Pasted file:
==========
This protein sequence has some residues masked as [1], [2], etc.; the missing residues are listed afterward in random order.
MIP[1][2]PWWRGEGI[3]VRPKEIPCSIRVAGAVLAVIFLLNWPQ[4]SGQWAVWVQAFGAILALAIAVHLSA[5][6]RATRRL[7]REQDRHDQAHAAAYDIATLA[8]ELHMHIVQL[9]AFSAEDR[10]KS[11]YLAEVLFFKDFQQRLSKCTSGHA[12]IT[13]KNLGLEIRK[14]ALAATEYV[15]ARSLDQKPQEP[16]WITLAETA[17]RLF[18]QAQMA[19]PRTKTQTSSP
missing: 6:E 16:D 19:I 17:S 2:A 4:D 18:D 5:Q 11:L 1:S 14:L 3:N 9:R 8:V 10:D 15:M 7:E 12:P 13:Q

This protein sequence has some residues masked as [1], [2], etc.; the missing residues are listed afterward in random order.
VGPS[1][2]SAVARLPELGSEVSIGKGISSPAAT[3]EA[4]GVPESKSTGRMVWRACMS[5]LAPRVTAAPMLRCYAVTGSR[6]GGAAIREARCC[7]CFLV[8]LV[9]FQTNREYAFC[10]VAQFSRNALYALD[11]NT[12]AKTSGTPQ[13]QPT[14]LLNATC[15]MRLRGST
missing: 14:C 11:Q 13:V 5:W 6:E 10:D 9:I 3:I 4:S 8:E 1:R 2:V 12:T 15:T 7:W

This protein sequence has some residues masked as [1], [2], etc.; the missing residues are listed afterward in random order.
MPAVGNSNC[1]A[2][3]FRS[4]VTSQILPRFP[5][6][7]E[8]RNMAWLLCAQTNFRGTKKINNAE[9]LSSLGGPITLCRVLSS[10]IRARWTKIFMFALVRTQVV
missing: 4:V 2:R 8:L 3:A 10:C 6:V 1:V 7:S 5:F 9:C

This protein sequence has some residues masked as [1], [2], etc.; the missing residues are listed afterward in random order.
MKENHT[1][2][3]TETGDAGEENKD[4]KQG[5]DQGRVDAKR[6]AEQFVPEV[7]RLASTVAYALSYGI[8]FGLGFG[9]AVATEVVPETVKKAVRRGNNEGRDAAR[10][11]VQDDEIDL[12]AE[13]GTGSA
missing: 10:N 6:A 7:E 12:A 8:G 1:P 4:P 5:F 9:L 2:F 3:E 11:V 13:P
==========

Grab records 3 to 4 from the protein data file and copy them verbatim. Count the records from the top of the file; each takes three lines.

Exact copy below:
This protein sequence has some residues masked as [1], [2], etc.; the missing residues are listed afterward in random order.
MPAVGNSNC[1]A[2][3]FRS[4]VTSQILPRFP[5][6][7]E[8]RNMAWLLCAQTNFRGTKKINNAE[9]LSSLGGPITLCRVLSS[10]IRARWTKIFMFALVRTQVV
missing: 4:V 2:R 8:L 3:A 10:C 6:V 1:V 7:S 5:F 9:C

This protein sequence has some residues masked as [1], [2], etc.; the missing residues are listed afterward in random order.
MKENHT[1][2][3]TETGDAGEENKD[4]KQG[5]DQGRVDAKR[6]AEQFVPEV[7]RLASTVAYALSYGI[8]FGLGFG[9]AVATEVVPETVKKAVRRGNNEGRDAAR[10][11]VQDDEIDL[12]AE[13]GTGSA
missing: 10:N 6:A 7:E 12:A 8:G 1:P 4:P 5:F 9:L 2:F 3:E 11:V 13:P